Ask Damian Erskine: Reading Scenarios

Q: Quick followup question to a recent No Treble column… In your article you mention reading as being a big part of being a professional musician. What types of reading scenarios are put in-front of you as a bassist?

A: It really depends on the styles of music you might try and play (especially with regard to trying to be a freelance “jack of all styles” kind of player).

For the most part, chord charts are the bulk of what you’ll need to be comfortable with. It’s obviously a good idea to be familiar enough with notation to spot unison lines or specific passages beforehand and be able to work them out quickly.

However, I take a lot of Salsa gigs (I’ve had this experience with African styled gigs here and there, too). For styles that require a very specific feel and, maybe, a non-Western approach, I find that band leaders often have actual bass lines written out for 95% of the chart (also common in some big band arrangements I’ve seen).

Especially for Salsa (and the related styles) and African derived music, your reading (actual notation) needs to be pretty strong. There is a LOT of rhythmic information (ties, over the bar line stuff, dotted notes, etc.). It’s too much to be able to count and sight-read perfectly without being really up on your reading chops. It also helps if you’ve spent enough time with that style to begin to quickly recognize what certain rhythmic patterns sound and feel like, so you’re not counting and sweating bullets page after page.

Jazz trio? Chord charts

Heavy Latin stuff? You’re basically reading what’s commonly referred to as fly s**t on a page. Lots of actual notes with heavy rhythmic stuff attached.

I actually used to practice sight-reading Charlie Parker and Coltrane to work up my reading chops.

I sometimes still do that AT TEMPO! That is a whole other way to develop chart chops (or “getting lost without causing a train wreck” chops). If you’re reading something at 200bpm that just is NOT sight-readable at 200bpm, you’re also working your ability to get lost, re-orient and catch up with the chart without every losing your place!! That skill is priceless.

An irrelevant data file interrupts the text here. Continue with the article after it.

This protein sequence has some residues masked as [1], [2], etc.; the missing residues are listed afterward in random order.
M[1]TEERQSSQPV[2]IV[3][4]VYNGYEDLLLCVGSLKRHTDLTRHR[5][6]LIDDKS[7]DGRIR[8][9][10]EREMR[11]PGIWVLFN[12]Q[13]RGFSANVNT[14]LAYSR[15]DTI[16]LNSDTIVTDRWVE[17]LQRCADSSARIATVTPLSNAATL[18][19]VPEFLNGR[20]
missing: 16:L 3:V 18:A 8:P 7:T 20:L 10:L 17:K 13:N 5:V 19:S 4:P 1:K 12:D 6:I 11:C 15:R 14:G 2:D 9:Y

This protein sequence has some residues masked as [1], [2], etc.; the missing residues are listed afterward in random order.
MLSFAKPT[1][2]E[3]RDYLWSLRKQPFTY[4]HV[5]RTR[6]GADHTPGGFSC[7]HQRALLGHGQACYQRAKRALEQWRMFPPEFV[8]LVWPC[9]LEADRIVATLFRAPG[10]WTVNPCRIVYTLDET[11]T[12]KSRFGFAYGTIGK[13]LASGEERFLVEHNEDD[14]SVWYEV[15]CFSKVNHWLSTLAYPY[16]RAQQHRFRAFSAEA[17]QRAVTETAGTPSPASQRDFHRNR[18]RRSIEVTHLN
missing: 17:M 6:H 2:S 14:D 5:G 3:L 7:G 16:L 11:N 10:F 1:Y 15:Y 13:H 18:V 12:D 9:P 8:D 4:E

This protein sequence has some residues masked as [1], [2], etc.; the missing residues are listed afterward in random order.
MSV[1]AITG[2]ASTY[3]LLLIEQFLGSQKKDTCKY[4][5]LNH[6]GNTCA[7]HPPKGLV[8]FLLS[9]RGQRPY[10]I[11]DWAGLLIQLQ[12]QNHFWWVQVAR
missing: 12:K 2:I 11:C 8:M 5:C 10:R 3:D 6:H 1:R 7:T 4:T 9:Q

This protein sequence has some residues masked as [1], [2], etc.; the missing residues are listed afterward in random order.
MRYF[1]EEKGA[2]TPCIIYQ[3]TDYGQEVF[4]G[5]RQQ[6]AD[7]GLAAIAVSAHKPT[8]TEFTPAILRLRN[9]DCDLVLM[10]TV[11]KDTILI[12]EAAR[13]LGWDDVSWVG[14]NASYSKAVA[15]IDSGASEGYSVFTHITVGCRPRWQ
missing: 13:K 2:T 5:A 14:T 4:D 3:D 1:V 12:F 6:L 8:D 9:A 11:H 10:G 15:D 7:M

There will come a time when you’re reading on the gig and you get lost! If you can come back in strong 2 bars later, you’ve done your job! If you fumble around for 16 bars (or worse yet, never find your place back) you’ve just made the whole band sound bad for an eternity (musically speaking).

Remember this: IT IS ALWAYS BETTER TO JUST STOP, QUICKLY RE-ORIENT AND COME BACK IN STRONG AFTER A BAR OR TWO THAN IT IS TO STUMBLE AROUND FOR 8 BARS TRYING TO CATCH UP. Or guessing at where you are. Just stop and figure it out. Better to play NO notes than all the wrong ones!

For a Latin Jazz example (and it’s a GREAT book to work through) pick up Oscar Stagnaro’s “Latin Bass Book”. It’s got 3 CDs worth of great music with every bass line notated. That is very much what I’m accustomed to seeing from 11-piece Latin bands, etc.

And try these two charts (PDF format): Dame Un Tragito and Oye Mi Guangaunco.

Hope that helps!

Have a question for Damian Erskine? Send it to [email protected]. Check out Damian’s instructional books, Right Hand Drive and The Improviser’s Path.

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